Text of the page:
This is what it costs to fish with Idaho’s Sen. Crapo

Idaho Republican Sen. Mike Crapo speaks with a reporter from his office on Capitol Hill in September 2016. | McClatchy file photo
Idaho Republican Sen. Mike Crapo speaks with a reporter from his office on Capitol Hill in September 2016. | McClatchy file photo McClatchy

Got $15,000? If so, Sen. Mike Crapo’s campaign invites you and a guest to a dinner with Senate banking subcommittee chairmen.

$10,000 raised or donated gets you one seat. But giving or raising either sum allows access to a good time with Crapo, the Senate Banking Committee chairman, including fishing on the Chesapeake Bay or a fall retreat at the posh Greenbrier Hotel in West Virginia.

“The campaign is quite literally selling access in exchange for money,” said Brendan Fischer, director of the federal reform program at the Campaign Legal Center, a group that advocates for reducing the influence of money in politics.

Neither he nor Paul Ryan, vice president, policy & litigation at Common Cause, saw anything in the Crapo invitation that violates any law, as neither the senator nor anyone else is expressly offering to write or support legislation.

“Clearly the intent is selling access and influence. What it is not doing is selling action,” Ryan said.

But, Fischer added, “Mike Crapo’s constituents are not going to have this opportunity to go fishing with him unless they give him $15,000.”

Crapo’s campaign, in a statement to McClatchy, said the senator “has made it his priority to be accessible to Idahoans who wish to meet with him. He regularly travels between Idaho and D.C.”

The statement said Crapo has hosted approximately 300 town meetings in the last four years.

“During times when the Senate is in session, he regularly meets with Idahoans who come to D.C. and request to meet with him. All of his fundraising activities are within the appropriate laws and regulations regarding such activity,” the statement added.

The funds from the events, billed as “Senator Mike Crapo’s 2019 Max Out Package,” can go to helping get Crapo re-elected in 2022, while also allowing the veteran senator to donate to other campaigns.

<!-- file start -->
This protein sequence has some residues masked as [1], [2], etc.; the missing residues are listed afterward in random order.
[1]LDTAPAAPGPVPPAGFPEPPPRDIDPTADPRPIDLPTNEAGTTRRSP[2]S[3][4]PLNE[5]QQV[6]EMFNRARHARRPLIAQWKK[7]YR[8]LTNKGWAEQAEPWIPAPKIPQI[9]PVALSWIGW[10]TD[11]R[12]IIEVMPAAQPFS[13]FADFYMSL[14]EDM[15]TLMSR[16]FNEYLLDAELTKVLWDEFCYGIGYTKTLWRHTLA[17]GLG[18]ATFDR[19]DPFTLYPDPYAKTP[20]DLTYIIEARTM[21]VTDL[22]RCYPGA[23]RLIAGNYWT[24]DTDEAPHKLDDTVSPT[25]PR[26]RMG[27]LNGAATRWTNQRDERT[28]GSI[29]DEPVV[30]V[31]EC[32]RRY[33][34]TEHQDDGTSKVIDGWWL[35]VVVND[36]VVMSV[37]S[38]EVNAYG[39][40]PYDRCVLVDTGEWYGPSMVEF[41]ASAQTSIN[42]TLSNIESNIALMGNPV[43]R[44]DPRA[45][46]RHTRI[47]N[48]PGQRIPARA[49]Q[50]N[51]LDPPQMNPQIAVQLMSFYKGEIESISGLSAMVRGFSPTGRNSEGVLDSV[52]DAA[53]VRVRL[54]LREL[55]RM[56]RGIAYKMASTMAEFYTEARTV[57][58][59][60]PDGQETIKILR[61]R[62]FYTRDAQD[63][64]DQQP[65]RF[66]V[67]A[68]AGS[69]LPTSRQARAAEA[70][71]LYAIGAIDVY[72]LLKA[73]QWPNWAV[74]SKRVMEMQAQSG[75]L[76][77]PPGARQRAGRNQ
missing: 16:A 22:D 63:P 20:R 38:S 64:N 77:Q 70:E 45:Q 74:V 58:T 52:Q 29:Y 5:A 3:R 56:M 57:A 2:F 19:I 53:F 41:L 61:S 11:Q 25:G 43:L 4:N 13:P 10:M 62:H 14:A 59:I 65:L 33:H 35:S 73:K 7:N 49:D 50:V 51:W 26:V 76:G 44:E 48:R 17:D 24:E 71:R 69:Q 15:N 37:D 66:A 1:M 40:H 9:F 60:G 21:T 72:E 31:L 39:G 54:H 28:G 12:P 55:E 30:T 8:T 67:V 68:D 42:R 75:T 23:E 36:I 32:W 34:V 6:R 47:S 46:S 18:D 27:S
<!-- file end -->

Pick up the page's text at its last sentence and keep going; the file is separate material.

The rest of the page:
Idaho Republican Sens. Mike Crapo and Jim Risch both attended the May 24, 2018 ceremony where President Donald Trump signed into law Crapo's bill easing some Dodd-Frank bank regulations.

The Crapo invitation was disclosed by Political Party Time, a nonpartisan group that tracks fundraising events.

The invitation gives no details about the subcommittee chairmen dinners, other than it’s to take place in Washington this summer. The fishing trip is scheduled for April 28-29, and the Greenbrier retreat is scheduled for Nov. 15-16.

The invitation offers three packages. Gold members, who give or raise $15,000, can get the chairmen’s dinner, a Washington reception with Crapo, one retreat, “a lunch of dinner of your choice” and two tickets to the “Annual Idaho Potato Fest.”

The silver package, for those giving or raising $10,000, offers much of the same, but only one ticket to the chairmen’s dinner and the potato fest.

A bronze plan, available to those who give or raise $5,000, entitles a person to one of the retreats, the Crapo Washington reception, and the choice of a lunch or the potato fest.

Crapo, a senator since 1999, heads one of the Senate’s most powerful committees. It oversees the Federal Reserve Board, writes laws governing financial institution and securities policy and is supposed to be a watchdog and advocate for consumers.

It has five subcommittees:

Economic policy. Headed by Sen. Tom Cotton, an Arkansas Republican, its jurisdiction includes federal monetary policy, flood insurance, financial aid to commerce and industry and small business lending.

Financial institutions and consumer protection. Chaired by Sen. Tim Scott, a South Carolina Republican, the panel oversees the Consumer Financial Protection Bureau as well as banks, savings institutions and credit unions.

Housing, Transportation and Community Development. Sen. David Perdue, a Georgia Republican, heads a subcommittee that keeps an eye on the Department of Housing and Urban Development, urban mass transit, the Federal Housing Administration and senior housing policy.

National Security and International Trade and Finance. Sen. Ben Sasse, a Nebraska Republican, is chairman. The panel’s jurisdiction includes export policy and the International Trade Administration.

Securities, Insurance and Investment. Headed by Sen. Pat Toomey, a Pennsylvania Republican, the subcommittee oversees financial exchanges and markets, securities, annuities, accounting standards and insurance.

All five subcommittee chairmen were asked for comment. Sasse’s office referred McClatchy to Crapo’s office. None of the others responded.

Crapo, like most senators, has a campaign committee and a Leadership PAC. Because the amount of contributions to a campaign committee is limited, such PACs allow donors to give more to a candidate. The candidate can then give money to others, who in turn might be able to help him if elected.

Being a committee chairman is a magnet for donors. Between 2013 and last year, Crapo received $1.4 million from the securities industry and another $1 million from the insurance industry, according to the nonpartisan Center for Responsive Politics.

David Lightman is McClatchy’s chief congressional correspondent. He’s been writing, editing and teaching for 47 years, with stops in Hagerstown, Riverside, Calif., Annapolis, Baltimore and since 1981, Washington.